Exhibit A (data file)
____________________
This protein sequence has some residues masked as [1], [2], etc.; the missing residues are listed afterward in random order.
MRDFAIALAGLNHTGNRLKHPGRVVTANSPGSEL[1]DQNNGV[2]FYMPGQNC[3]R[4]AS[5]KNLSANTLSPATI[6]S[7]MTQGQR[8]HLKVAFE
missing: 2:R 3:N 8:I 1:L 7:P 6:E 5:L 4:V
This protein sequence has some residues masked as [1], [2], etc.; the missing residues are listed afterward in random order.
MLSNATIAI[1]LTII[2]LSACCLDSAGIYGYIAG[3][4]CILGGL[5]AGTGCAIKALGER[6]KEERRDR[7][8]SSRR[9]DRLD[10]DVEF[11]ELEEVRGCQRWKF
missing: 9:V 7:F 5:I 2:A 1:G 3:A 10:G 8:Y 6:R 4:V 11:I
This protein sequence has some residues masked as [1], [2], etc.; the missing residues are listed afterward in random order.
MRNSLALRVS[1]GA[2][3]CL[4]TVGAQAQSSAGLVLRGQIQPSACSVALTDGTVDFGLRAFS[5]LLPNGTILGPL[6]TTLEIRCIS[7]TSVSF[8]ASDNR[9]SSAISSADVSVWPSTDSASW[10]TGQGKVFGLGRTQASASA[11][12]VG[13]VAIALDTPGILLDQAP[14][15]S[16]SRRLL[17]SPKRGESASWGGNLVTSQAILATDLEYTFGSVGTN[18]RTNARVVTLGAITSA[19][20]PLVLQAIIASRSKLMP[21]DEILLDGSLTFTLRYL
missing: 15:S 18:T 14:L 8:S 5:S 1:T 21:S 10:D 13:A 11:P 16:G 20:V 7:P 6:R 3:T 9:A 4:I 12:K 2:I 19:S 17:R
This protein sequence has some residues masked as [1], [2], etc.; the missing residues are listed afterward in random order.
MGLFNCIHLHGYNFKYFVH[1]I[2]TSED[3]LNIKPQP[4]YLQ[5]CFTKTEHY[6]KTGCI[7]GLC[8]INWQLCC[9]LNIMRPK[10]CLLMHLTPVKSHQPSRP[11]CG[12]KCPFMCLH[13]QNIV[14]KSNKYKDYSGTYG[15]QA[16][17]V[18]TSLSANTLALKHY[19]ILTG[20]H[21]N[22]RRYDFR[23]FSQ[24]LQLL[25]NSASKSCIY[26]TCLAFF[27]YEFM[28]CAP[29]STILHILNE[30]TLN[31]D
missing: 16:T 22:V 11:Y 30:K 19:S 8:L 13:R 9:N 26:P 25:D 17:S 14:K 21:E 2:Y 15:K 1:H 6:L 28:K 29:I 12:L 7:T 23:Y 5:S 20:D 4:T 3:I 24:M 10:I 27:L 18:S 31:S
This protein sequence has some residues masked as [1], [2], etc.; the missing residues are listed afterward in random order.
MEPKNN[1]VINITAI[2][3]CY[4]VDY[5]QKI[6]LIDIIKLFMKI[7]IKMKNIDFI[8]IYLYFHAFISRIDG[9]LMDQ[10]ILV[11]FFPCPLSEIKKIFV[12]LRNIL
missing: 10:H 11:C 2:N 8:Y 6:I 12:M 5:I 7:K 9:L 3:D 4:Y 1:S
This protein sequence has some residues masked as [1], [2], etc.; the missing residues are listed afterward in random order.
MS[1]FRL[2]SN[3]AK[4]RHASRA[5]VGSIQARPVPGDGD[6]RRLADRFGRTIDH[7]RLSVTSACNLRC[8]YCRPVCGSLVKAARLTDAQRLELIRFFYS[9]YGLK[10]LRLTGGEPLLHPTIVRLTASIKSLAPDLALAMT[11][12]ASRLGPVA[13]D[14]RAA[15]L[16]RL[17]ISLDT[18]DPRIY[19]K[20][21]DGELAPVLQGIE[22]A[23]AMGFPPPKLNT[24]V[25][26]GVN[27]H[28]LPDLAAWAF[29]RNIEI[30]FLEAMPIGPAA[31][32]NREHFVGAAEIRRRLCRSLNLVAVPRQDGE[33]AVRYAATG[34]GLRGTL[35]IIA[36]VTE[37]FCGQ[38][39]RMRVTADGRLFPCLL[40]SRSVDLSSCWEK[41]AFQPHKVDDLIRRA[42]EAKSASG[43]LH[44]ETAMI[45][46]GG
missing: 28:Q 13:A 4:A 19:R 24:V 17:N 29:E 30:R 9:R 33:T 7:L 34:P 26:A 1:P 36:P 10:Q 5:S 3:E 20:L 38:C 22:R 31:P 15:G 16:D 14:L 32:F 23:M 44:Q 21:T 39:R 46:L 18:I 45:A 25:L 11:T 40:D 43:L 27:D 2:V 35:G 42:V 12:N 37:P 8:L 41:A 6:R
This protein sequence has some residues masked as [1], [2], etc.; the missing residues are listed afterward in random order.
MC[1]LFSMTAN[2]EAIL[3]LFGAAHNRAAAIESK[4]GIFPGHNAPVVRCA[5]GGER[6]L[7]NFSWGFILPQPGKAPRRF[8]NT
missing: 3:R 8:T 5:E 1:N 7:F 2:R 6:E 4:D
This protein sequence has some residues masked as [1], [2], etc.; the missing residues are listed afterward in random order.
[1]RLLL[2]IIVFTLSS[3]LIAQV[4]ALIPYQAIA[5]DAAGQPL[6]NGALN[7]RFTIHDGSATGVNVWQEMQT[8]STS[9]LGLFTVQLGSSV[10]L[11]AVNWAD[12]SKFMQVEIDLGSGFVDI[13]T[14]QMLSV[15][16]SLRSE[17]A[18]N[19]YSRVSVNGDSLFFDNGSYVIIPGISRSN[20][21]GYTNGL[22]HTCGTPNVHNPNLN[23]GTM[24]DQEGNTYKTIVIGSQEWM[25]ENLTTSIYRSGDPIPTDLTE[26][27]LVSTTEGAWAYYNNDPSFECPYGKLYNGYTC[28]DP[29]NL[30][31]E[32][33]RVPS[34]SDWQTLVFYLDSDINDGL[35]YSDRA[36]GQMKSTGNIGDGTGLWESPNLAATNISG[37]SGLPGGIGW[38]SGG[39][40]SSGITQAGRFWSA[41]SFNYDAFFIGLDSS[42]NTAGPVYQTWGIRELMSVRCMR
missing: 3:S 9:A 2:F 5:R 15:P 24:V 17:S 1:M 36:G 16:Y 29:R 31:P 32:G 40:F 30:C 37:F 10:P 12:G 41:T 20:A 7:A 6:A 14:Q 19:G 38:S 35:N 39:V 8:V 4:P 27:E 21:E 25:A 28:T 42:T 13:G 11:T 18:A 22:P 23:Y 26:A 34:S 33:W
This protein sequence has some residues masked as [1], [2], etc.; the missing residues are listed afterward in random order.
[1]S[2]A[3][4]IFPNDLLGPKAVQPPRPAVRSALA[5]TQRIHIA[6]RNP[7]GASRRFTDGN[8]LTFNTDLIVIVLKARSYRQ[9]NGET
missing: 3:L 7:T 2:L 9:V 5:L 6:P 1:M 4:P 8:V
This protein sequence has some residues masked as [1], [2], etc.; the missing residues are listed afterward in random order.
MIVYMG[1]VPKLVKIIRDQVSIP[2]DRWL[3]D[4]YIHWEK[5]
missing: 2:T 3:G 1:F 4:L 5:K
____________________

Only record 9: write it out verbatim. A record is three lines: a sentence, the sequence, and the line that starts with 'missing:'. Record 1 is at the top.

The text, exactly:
This protein sequence has some residues masked as [1], [2], etc.; the missing residues are listed afterward in random order.
[1]S[2]A[3][4]IFPNDLLGPKAVQPPRPAVRSALA[5]TQRIHIA[6]RNP[7]GASRRFTDGN[8]LTFNTDLIVIVLKARSYRQ[9]NGET
missing: 3:L 7:T 2:L 9:V 5:L 6:P 1:M 4:P 8:V